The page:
First do no harm â€“ The impact of financial incentives on dental x-rays
This paper assesses the impact of dentist remuneration on the incidence of potentially harmful dental x-rays. We use unique panel data which provide details of 1.3 million treatment claims by Scottish NHS dentists made between 1998 and 2007. Controlling for unobserved heterogeneity of both patients and dentists we estimate a series of fixed-effects models that are informed by a theoretical model of x-ray delivery and identify the effects on dental x-raying of dentists moving from a fixed salary to fee-for-service and patients moving from co-payment to exemption. We establish that there are significant increases in x-rays when dentists receive fee for service rather than salary payments and patients are made exempt from payment. There are further increases in x-rays when a patient switches to a fee for service dentist relative to them switching to a salaried one.
|Date of creation:||Feb 2017|
|Contact details of provider:|| Postal: York Y010 5DD|
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- Whittaker, William & Birch, Stephen, 2012. "Provider incentives and access to dental care: Evaluating NHS reforms in England," Social Science & Medicine, Elsevier, vol. 75(12), pages 2515-2521.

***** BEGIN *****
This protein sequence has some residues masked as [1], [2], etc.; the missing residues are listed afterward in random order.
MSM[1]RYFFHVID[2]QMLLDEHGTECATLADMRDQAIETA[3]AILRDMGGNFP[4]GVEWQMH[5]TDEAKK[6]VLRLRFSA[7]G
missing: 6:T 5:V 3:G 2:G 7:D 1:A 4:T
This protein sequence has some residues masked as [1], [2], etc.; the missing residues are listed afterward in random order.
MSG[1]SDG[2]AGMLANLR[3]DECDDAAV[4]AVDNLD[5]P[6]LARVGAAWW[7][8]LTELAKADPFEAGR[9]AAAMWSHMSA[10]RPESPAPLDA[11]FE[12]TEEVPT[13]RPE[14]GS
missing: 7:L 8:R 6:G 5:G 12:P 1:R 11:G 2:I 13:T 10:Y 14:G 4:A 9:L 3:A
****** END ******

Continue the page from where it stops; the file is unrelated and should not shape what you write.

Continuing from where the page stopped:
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American Economic Review,
American Economic Association, vol. 104(4), pages 1320-1349, April.
- Jeffrey Clemens & Joshua D. Gottlieb, 2012. "Do Physicians' Financial Incentives Affect Medical Treatment and Patient Health?," Discussion Papers 11-017, Stanford Institute for Economic Policy Research.
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- Birch, Stephen, 1988. "The identification of supplier-inducement in a fixed price system of health care provision : The case of dentistry in the United Kingdom," Journal of Health Economics, Elsevier, vol. 7(2), pages 129-150, June. Full references (including those not matched with items on IDEAS)
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